Have you ever played Mega Man? It’s a series of video games about a blue robot boy (or maybe cyborg…I’m not really sure) who runs, jumps, and blasts evil robots with the gun he has on his arm. The franchise began in 1987 with the release of the first game and has spawned over fifty different games on various game systems. It’s a classic series that most gamers (and perhaps even some non-gamers) have heard of. So why do I bring this up?
Cue Mighty No. 9.
Mighty No. 9 is a video game that just came out this month from the original creator of Mega Man, Keiji Inafune. But before it came out, there was a trailer for the game. And in that trailer, there was this line:
“You kill an enemy, and you can absorb their powerups…stuff that will make you faster and stronger and make the bad guys cry like an anime fan on prom night.”
Some of you might know where I’m going with this already, so I’ll get right to it. People weren’t happy about the anime fan joke.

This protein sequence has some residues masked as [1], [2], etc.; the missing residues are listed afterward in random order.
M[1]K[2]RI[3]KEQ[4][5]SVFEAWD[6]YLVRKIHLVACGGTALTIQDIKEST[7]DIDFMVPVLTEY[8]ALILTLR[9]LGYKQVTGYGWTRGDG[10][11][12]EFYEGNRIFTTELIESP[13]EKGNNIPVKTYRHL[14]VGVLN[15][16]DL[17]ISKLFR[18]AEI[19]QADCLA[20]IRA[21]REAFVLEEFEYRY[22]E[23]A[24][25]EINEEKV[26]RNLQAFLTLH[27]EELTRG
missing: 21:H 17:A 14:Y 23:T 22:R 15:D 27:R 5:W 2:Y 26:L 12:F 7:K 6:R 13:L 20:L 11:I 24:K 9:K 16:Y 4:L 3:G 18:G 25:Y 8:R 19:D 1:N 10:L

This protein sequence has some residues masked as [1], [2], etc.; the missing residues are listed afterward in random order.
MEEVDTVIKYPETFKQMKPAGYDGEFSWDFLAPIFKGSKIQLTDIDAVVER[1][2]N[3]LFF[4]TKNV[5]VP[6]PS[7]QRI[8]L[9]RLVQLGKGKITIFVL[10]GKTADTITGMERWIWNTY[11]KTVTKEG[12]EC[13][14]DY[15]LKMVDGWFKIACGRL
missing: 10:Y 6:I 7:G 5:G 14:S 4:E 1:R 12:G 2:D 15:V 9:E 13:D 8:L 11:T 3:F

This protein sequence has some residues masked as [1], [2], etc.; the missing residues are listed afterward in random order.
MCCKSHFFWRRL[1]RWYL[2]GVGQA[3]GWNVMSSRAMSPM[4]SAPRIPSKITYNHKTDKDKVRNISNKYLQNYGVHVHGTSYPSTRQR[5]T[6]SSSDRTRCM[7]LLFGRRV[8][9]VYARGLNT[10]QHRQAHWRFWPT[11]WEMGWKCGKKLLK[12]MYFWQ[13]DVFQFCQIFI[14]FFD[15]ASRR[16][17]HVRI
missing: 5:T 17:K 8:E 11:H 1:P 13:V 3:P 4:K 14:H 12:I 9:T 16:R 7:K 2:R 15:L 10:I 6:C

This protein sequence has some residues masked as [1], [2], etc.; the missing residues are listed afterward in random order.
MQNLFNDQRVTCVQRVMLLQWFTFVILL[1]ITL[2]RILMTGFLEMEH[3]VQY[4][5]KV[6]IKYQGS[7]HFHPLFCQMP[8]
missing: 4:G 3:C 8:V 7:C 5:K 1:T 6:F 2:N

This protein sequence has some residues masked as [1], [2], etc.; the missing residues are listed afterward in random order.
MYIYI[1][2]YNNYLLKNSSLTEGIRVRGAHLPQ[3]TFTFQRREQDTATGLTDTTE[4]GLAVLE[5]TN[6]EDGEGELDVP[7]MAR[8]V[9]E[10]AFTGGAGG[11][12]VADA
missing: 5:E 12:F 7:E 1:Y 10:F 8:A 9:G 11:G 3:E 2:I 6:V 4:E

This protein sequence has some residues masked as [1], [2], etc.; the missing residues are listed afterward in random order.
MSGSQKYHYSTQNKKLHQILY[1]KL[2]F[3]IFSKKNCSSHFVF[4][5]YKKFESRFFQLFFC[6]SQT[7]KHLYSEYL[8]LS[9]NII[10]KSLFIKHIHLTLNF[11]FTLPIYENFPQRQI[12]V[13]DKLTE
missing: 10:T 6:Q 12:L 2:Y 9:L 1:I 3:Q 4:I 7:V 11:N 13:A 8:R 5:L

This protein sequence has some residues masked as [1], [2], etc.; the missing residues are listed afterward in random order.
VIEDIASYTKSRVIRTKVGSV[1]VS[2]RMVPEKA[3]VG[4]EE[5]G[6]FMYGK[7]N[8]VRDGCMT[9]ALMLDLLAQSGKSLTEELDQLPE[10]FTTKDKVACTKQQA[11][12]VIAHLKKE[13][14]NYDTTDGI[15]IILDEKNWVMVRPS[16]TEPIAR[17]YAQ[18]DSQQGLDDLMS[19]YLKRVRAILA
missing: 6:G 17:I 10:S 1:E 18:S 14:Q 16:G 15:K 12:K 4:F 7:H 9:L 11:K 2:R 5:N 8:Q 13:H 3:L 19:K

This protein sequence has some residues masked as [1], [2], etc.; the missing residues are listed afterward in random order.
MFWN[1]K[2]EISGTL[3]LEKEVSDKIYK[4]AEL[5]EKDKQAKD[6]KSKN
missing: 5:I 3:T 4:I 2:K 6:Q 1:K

“Why do you have this Douchebag Dudebro, Insulting Otakus, or Sexual Innuendo about Combos,” reads one Youtube comment.
“I’m an anime fan. Big fucking deal, I guess I’ll be alone on prom night won’t I? Waaait, nope. I won’t be alone because I’ll be chilling with my friends who are mostly female and are anime geeks as well. Guess that means anime fans aren’t very lonely and this game is completely ridiculous,” reads another comment.
And then there were those who weren’t bothered by the joke. “Well I like anime but I don’t feel insulted by the trailer, I think it’s pretty funny (please don’t kill me). Sooo, are those dislikes just for that,” one comment asked.
At the time of this writing the trailer is sitting at just over four thousand likes on Youtube as compared to over thirty-thousand dislikes.
Now, was the joke a bit tactless? Perhaps. But it serves as an example of the things people should be allowed to say. It serves as a reminder of the importance of freedom of speech.